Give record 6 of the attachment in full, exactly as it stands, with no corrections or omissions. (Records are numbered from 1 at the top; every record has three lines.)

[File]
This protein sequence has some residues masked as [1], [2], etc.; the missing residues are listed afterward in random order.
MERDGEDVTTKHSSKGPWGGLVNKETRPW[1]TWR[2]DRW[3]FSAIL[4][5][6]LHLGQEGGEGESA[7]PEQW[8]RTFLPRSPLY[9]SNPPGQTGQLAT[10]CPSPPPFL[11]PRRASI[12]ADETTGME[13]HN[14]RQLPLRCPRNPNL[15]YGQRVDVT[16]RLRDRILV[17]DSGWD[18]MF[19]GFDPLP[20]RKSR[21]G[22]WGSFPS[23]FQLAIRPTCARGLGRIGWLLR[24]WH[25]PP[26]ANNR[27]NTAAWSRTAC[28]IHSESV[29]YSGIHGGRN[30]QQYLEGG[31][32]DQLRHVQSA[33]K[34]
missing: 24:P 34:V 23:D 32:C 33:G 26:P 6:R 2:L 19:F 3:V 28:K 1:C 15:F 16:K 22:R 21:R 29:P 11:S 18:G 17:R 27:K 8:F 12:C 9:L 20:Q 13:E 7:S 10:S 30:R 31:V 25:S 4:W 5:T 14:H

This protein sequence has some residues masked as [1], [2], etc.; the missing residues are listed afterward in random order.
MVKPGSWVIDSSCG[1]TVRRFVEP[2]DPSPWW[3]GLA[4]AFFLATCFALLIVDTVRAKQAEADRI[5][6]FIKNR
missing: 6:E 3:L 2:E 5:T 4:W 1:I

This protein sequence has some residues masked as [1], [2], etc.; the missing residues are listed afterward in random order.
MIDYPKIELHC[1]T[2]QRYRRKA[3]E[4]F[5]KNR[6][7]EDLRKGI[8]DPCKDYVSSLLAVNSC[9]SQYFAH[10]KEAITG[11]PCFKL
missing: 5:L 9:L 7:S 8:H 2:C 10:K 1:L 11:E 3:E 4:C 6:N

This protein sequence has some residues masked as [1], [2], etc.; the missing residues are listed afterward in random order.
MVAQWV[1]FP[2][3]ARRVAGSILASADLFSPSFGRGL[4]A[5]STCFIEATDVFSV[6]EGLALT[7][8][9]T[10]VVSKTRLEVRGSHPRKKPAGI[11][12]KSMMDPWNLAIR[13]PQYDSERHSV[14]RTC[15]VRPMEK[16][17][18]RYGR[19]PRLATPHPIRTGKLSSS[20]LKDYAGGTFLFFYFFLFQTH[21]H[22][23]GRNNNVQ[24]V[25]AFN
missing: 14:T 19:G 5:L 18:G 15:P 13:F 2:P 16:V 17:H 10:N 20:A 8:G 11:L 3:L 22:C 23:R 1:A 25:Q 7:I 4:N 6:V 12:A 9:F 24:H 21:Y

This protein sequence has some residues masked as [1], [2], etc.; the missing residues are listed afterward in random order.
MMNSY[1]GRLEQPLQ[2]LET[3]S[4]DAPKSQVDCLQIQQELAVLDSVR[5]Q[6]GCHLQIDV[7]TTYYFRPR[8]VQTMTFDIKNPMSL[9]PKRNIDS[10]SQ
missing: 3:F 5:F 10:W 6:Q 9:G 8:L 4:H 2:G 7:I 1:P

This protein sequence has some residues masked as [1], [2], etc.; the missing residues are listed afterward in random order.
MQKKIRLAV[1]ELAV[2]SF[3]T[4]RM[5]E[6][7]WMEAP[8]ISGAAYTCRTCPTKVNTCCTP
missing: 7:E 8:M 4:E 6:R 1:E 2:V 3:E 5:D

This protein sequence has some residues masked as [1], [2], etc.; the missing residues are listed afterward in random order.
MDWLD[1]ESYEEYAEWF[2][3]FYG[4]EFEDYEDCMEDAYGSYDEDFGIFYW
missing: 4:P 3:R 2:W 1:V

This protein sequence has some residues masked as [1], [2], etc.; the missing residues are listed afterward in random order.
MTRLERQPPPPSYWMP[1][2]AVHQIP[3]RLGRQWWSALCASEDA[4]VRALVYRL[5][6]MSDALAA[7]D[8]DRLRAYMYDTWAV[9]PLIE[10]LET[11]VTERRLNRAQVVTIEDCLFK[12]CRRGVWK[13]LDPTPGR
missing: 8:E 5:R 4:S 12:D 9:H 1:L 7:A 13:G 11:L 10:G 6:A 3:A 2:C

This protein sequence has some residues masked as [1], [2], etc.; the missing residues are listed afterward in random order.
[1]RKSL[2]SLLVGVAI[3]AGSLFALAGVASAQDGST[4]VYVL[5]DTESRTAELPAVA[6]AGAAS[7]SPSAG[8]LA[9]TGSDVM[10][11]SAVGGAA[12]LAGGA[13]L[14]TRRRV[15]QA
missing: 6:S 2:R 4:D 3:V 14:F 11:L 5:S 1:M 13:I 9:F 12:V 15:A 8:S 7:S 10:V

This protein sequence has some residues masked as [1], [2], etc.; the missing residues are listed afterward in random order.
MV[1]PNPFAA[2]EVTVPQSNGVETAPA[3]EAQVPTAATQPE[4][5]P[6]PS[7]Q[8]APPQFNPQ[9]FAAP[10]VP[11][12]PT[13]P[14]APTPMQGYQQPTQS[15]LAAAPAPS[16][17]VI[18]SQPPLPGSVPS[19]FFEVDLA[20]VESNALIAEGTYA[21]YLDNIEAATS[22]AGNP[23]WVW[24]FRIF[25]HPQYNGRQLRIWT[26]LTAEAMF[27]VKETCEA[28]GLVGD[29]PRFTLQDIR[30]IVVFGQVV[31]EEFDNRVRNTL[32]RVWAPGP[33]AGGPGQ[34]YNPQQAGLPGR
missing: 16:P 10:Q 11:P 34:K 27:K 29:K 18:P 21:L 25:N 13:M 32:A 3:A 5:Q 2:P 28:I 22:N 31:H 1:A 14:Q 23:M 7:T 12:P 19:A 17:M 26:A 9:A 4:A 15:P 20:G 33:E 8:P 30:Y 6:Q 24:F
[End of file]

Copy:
This protein sequence has some residues masked as [1], [2], etc.; the missing residues are listed afterward in random order.
MQKKIRLAV[1]ELAV[2]SF[3]T[4]RM[5]E[6][7]WMEAP[8]ISGAAYTCRTCPTKVNTCCTP
missing: 7:E 8:M 4:E 6:R 1:E 2:V 3:E 5:D